Creative Faculty

Some of the latest creative projects from Bradley faculty aim to enrich our appreciation of grammar, study Chaucer’s humor, probe the balance required for religious liberty and take us into a world where we experience the never-ending life of a vampire.

“American English Grammar”

Seth Katz, associate professor of English and associate department chair

The book introduces students to American English grammar while explaining (and debunking when necessary) its rules. Based on Katz’s 28 years of teaching the subject, as well as ideas from other grammar texts, the goal is to teach students to think like a grammarian. Topics include African-American English, ethnic varieties and non-standard language.

“Chaucer’s Humor: Critical Essays”

Edited by Jean Jost, professor of English emerita

This collection, originally published in 1994 and reprinted recently, examines the nature, perspectives and genres of humor used by the Father of English Literature, best known for “The Canterbury Tales.” The essays add to the understanding of comedy in literature and the first major humorist in English literature.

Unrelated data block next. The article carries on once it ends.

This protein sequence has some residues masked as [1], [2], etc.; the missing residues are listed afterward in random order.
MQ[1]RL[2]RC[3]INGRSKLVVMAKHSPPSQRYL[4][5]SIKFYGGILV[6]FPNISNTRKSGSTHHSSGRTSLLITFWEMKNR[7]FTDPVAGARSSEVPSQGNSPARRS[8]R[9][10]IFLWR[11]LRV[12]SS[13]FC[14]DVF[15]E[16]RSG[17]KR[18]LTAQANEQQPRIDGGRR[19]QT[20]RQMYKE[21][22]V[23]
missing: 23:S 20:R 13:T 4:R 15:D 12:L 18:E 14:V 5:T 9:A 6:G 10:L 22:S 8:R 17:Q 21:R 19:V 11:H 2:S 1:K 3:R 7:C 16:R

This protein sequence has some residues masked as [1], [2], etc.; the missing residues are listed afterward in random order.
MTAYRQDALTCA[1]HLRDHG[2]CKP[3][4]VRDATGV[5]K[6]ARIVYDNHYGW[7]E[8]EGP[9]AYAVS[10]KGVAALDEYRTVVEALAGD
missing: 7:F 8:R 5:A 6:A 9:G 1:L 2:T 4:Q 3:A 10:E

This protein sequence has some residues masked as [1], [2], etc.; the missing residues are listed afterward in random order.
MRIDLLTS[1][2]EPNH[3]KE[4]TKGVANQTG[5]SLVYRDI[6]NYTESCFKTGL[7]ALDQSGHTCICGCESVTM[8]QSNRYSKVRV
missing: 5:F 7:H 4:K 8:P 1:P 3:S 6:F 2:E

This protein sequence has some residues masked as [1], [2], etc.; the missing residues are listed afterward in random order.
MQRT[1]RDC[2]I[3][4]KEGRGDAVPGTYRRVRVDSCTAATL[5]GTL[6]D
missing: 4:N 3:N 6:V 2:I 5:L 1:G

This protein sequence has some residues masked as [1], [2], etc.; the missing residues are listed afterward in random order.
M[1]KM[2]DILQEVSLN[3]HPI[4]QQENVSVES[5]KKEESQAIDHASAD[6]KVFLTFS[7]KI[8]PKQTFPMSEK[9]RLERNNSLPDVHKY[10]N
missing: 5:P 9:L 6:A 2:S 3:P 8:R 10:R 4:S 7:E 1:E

“Free Exercise of Religion in the Liberal Polity: Conflicting Interpretations”

Emily Gill, Caterpillar Professor of Political Science emeritus

Addresses the delicate balance of allowing the free exercise of religion without permitting the practices of some individuals and groups to adversely affect the rights of others. Also studied are the claims that following certain laws — such as having to serve particular groups or provide coverage for medical procedures — actually infringes on some religious beliefs.

“Thousand Year Old Vampire”

Tim Hutchings, game design instructor, Interactive Media

This analog game lets players chronicle the centuries of a vampire’s existence and how memories and the beauty of life can become meaningless. Designed for one player, it can be adapted for more and the expansively illustrated book of prompts allows for character development and journaling.

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